A year after a disastrous poison leak in Bhopal, India, focused new attention on the hazards of chemical production, the Environmental Protection Agency has unveiled a new program that it hopes will put U.S. communities in a better position to handle similar accidents here at home.
But the program, which relies totally on the good graces of the chemical industry, hasn't exactly been met with huzzahs.
In an unusual televised conference, EPA officials recently announced that the agency had drafted a list of 403 chemicals believed to be acutely toxic, along with a chart that is supposed to help state and local officials identify dozens, and perhaps hundreds, of additional dangerous substances being handled by industries in their midst.
The idea is that those officials will go to chemical manufacturers and processors in their areas, ask the firms to voluntarily disclose what is being handled, made or stored there, and plan what to do if an emergency occurs.
EPA officials said the program is intended to put necessary information in the hands of firefighters, evacuation planners, medical authorities and others who would be called upon in the event of an accidental release of toxic chemicals.
"The issue is mostly to stimulate some planning around the local level," said Jim Makris, who directed the project for EPA.
But the plan already has been attacked by environmental groups and some members of Congress, not so much for what it will do but for what it will not do.
"This tells them what to do in case their chemical plant explodes," said Rep. James J. Florio (D-N.J.), who has supported legislation to make disclosures of chemical inventories mandatory. "How about not waiting for an explosion? It's a disservice to throw this hand grenade into the crowd and hope somebody else throws themselves on it."
Some state officials are skeptical as well, in part because they fear that the public will expect far more from the new program than it is designed to deliver.
"We are expecting questions focused on issues other than what EPA expected," said Ken Hagg, a Massachusetts environmental official and president of the State and Territorial Air Pollution Program Administrators (STAPPA). "People will want to know about the long-term effects of these chemicals."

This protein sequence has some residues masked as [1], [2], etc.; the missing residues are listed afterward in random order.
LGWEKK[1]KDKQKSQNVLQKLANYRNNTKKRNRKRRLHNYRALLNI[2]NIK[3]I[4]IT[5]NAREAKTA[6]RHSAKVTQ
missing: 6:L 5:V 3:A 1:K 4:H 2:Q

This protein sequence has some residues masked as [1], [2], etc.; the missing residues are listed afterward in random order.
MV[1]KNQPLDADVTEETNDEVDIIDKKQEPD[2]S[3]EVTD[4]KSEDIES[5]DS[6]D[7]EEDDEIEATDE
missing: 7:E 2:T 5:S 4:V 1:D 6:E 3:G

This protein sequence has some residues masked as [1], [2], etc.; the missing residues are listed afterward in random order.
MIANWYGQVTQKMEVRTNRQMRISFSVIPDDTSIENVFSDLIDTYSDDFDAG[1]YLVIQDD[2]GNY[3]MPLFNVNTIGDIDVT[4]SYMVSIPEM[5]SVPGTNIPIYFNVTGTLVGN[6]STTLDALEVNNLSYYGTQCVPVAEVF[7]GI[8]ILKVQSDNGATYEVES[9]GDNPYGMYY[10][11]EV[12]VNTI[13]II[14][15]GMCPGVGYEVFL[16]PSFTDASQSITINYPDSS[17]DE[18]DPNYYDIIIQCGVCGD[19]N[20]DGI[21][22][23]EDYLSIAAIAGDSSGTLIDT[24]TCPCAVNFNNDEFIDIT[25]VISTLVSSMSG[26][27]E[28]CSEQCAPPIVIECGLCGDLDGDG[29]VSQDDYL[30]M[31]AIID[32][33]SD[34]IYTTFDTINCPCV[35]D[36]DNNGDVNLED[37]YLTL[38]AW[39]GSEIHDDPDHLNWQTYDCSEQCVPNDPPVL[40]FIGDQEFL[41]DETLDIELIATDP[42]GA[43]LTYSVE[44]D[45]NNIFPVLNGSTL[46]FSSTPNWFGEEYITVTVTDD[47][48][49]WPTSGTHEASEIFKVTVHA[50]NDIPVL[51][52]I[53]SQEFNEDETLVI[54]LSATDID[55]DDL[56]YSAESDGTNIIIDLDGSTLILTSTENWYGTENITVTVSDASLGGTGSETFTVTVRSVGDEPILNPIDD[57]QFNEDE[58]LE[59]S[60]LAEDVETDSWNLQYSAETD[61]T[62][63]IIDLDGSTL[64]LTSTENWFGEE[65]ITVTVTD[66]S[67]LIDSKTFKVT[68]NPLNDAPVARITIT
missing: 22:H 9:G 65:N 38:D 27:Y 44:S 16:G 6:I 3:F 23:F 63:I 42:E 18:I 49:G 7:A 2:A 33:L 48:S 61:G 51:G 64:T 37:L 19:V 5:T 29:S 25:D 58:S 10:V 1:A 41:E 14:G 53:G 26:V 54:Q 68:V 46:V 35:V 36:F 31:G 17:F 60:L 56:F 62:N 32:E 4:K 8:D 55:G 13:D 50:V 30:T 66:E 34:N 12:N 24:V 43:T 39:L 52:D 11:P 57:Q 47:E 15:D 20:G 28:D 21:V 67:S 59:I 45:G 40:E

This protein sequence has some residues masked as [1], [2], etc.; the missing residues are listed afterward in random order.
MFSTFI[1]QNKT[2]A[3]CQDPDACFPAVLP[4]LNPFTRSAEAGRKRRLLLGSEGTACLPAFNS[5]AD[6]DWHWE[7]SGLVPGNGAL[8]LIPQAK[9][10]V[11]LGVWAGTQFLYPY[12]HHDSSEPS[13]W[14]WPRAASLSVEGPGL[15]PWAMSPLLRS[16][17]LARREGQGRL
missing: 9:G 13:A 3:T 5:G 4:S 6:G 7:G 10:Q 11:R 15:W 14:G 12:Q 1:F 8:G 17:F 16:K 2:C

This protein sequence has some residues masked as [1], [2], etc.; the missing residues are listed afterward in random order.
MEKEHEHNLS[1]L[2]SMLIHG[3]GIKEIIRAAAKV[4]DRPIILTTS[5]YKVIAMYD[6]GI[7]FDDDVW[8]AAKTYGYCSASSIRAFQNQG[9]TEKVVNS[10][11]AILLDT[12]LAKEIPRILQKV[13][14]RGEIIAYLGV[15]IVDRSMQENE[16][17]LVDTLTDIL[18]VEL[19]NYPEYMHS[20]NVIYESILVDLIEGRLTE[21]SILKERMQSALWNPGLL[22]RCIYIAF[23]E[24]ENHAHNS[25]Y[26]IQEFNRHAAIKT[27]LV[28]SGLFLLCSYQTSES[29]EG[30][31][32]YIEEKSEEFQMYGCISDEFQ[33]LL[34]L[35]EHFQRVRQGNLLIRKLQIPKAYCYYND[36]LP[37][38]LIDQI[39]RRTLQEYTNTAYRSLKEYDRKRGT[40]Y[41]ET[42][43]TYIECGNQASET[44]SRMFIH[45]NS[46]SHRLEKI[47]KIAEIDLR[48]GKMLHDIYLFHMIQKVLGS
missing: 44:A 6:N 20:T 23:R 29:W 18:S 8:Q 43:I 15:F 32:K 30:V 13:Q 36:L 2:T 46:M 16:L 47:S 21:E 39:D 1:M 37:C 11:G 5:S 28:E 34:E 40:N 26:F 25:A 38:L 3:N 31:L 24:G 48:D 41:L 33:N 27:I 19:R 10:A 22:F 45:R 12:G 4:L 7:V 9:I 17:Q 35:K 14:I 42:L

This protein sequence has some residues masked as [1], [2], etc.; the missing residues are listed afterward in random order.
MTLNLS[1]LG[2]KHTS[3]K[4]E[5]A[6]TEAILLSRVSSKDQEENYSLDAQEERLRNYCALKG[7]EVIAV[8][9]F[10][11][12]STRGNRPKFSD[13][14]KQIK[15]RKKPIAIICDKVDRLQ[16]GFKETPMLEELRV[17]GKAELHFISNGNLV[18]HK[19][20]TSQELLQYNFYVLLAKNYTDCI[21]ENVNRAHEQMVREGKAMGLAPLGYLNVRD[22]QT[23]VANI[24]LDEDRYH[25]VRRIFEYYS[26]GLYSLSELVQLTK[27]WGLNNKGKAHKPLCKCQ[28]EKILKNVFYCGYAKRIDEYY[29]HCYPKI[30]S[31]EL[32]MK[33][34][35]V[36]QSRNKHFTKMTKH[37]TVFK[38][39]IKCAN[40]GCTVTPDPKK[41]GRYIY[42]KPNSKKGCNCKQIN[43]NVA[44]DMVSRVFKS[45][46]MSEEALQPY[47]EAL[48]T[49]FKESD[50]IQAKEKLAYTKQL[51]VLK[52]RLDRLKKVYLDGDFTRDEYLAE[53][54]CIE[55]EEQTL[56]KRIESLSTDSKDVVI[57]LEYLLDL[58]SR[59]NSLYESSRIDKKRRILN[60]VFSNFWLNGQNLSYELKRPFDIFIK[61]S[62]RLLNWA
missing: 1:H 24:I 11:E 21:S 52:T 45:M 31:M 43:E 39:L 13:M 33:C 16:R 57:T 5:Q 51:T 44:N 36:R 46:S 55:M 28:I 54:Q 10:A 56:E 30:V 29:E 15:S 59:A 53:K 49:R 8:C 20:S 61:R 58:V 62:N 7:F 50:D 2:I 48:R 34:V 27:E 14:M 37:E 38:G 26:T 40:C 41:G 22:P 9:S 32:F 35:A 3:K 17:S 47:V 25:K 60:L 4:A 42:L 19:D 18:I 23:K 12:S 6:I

At the center of the dispute is a superheated political issue, brought to a boil by last December's accident at a Union Carbide Corp. pesticide plant in Bhopal, which cost more than 2,000 lives. The issue has been kept simmering by dozens of lesser accidents at U.S. plants, including one last August at a Union Carbide plant in Institute, W.Va., where a chemical cloud sent more than 130 nearby residents to the hospital.
Adding to the brew are disclosures that U.S. factories routinely vent hundreds of chemicals into the air, many of them suspected of causing chronic health problems, such as cancer or reproductive ailments, upon prolonged exposure.
EPA's new program is not designed to deal with such routine emissions, which are supposed to be -- but usually aren't -- dealt with under a special section of the Clean Air Act.
Instead, the agency's list of 403 chemicals is limited to substances capable of causing immediate injury or death. The formal list has not been made public, largely because the EPA has not gathered all the information on the immediate health effects of the chemicals or appropriate medical treatments for exposure victims.
Agency officials concede that the list is not complete or necessarily even accurate, and they hope local authorities will use the agency's guidelines, or "criteria," of what constitutes a dangerous chemical to ferret out other hazardous substances in their communities.
State officials, however, say it is more likely that the list will define local investigations.
No federal law requires chemical companies to divulge what hazardous substances they keep on the premises, and the industry has long resisted such disclosures for fear of losing control of trade secrets. Still, EPA officials say they expect at least the larger companies to cooperate in the voluntary program.
Environmentalists are skeptical, pointing to the example of a New Jersey environmental group that tried to gauge industry's willingness to release chemical data. The results were discouraging.
"We sent letters to 55 companies, randomly chosen," said Ken Brown of the New Jersey Clean Water Action Project. "Only two firms reported back and gave minimal cooperation. Thirty-five didn't respond and 18 refused to give any information."
The two companies that responded, a Hoffman-La Roche plant in Nutley, N.J., and J.T. Baker Chemical Co. in Phillipsburg, were willing to describe their labeling systems but declined to disclose what kinds of chemicals they used or what quantities were stored, what the chemicals were used for or what chemicals were routinely vented from the plant.
"The record is pretty clear," Brown said. "Unless you require this information, you're not going to get it."